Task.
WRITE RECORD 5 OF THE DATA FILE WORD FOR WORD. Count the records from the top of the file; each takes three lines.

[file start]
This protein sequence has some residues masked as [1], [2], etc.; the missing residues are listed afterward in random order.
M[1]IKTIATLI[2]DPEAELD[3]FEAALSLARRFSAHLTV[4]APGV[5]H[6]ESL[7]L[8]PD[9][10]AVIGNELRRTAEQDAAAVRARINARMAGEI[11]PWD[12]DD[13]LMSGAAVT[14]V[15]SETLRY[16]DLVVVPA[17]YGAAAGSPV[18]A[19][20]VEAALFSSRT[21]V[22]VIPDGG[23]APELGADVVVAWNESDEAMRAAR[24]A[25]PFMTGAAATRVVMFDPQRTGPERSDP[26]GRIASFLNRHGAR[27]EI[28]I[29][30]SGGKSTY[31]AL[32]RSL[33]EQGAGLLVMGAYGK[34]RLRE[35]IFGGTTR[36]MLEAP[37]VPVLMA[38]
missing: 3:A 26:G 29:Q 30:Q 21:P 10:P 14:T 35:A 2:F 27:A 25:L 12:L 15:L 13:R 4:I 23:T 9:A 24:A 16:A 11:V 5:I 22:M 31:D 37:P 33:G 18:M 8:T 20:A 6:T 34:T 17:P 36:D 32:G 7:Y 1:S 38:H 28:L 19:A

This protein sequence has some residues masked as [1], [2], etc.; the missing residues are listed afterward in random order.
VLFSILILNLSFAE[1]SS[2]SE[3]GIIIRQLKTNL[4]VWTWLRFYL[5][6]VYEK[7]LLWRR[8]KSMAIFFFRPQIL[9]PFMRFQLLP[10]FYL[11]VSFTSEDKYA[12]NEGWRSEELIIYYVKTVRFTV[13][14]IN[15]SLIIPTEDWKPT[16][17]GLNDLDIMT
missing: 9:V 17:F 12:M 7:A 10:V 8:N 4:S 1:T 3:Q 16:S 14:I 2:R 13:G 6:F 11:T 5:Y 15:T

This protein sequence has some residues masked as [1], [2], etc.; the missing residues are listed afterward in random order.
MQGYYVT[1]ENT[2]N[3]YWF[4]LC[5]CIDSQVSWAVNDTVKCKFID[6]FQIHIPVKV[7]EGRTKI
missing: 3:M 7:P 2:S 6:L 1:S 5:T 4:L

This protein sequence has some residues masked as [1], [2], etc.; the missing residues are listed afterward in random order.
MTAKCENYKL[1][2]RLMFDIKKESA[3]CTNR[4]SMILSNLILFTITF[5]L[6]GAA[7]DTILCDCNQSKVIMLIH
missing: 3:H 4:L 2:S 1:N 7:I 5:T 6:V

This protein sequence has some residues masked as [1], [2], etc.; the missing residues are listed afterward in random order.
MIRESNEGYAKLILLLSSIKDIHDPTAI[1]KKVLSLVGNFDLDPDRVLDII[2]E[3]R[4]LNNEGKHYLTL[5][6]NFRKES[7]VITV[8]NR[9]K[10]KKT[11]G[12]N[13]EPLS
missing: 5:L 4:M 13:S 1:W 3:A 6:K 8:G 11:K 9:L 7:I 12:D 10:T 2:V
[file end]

This protein sequence has some residues masked as [1], [2], etc.; the missing residues are listed afterward in random order.
MIRESNEGYAKLILLLSSIKDIHDPTAI[1]KKVLSLVGNFDLDPDRVLDII[2]E[3]R[4]LNNEGKHYLTL[5][6]NFRKES[7]VITV[8]NR[9]K[10]KKT[11]G[12]N[13]EPLS
missing: 5:L 4:M 13:S 1:W 3:A 6:K 8:G 11:K 9:L 7:I 12:D 10:T 2:V